How to Create a Secure Master Password

Updated 2/7/2019

One of the greatest benefits of using LastPass is that it remembers all of your passwords for you, so you can generate strong, unique passwords without the hassle of recalling or typing them. Because you are storing all of your sensitive data in LastPass, though, creating a master password that is rock-solid while still being memorable is even more important.

We recommend a simple strategy for creating a long, non-dictionary-based, difficult-to-crack master password: use passphrases.

What is a passphrase?

A passphrase is typically a sequence of words or text strung together to create a password for logging in to an account. The difference between a passphrase and a password is that a passphrase is typically longer and uses whole words or variations of whole words to create nonsensical sentences or phrases that are easy for you to remember, but hard for someone else to guess or crack. 

How to create your strong passphrase:

The key to creating a strong passphrase is to pick a string of words that’s easy for you to remember but is not just a famous movie or literary quote, song lyric, piece of personal information, or a single word straight from the dictionary. The best passphrases will also include a mix of capitalization, punctuation, and numbers.

Given those parameters, let’s look at an example, choosing words at random that don’t really have a relation to each other but that hold meaning for you:


That’s a 27-character nonsensical phrase that will still be easy to remember. Now if we really want to increase the strength of the phrase, we can then add a better mix of character types:

So now, we have a 28-character master password, with lowercase, uppercase, a number, and some symbols.
Of course the longer and more complicated you make the passphrase the more carefully you’ll need to type, and the harder you may have to work at memorizing the master password at first. Even using “volkswagensummeryellowtulip” is far better than using “password” or one of the other common passwords or single dictionary words.
XKCD‘s now famous comic about password entropy drives the point home:

Ready to update your master password with your new passphrase? You can do so by opening your LastPass Vault and clicking the “settings” menu option on the left, then submitting your changes. You can also try our password generator toolWhat are your strategies for creating a strong master password?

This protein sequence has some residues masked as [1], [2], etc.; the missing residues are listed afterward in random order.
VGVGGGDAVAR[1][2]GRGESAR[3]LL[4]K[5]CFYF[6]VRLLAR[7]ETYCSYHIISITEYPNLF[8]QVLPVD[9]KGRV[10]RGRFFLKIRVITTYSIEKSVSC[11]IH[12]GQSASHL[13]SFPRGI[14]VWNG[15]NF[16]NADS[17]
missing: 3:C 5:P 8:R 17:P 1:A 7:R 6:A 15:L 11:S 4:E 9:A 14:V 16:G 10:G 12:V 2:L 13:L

• Anonymous says:

    I think this approach is pathetic. Try this for size: $%_6CaRbOn12_@# go and check its strength, check how long it takes to break it, do all the checks you can find. My Master Password uses similar construction, the tests say it is virtually unbreakable in less than 14 x 10^ 12 years.

  • Anonymous says:

    It may seem like a lot of work, but typing in a whole sentence (with spaces and punctuation) just might be easiest on the person. If you make the sentence memorable to you, even a fairly short sentence will have enough characters and variance to make cracking it nigh impossible. For example: “My favorite meal is green eggs and ham, yum!” That’s 44 characters!

  • I’m very pleased about lastpass, it’s working for me and make my work to be easier. Thank you!
    jocuri manichiura

  • Anonymous says:

    Sigh. So after I spend a whole day using Last Pass random generator for all my stuff I read Last Pass blog telling me random passwords suck. Oh well, where’s my dictionary.

    • Anonymous says:

      Random passwords are fine if they’re (1) truly random, (2) long enough, and (3) not reused.

      Unfortunately, those passwords are hard to remember, so most people (1) use a pattern (as in the cartoon above) (2) keep the passwords short and (3) reuse them for multiple websites.

      The power of the dictionary-word approach is that it increases the number of possible passwords (there are thousands of common English words) while also making the password easy for humans to memorize.

      But a password made of randomly selected* words is still easier to guess, meaning less secure, than a password of the same length made of randomly selected characters.

      *The words have to be chosen at random, you can’t just pick your favorites. Diceware is a good way to choose random words.

      Using LastPass or another password manager frees you from the usual constraints because it lets you use a long and random (and therefore secure) password for each site without needing to memorize them.

    • Yes, the 4-word pass phrase isn’t better than the (truly) random passwords stored in your LastPass database. The article is giving one possible suggestion for how to make a good master password

  • Best Password of my Computer Is “incorrect”…. Even When i Forget the Password it reminds me as

    “The Username and Password is Incorrect”

    Hence i can easily login & nobody can crack my password

  • Anonymous says:

    I’ve used as a good source for random multi-word phrases in several languages.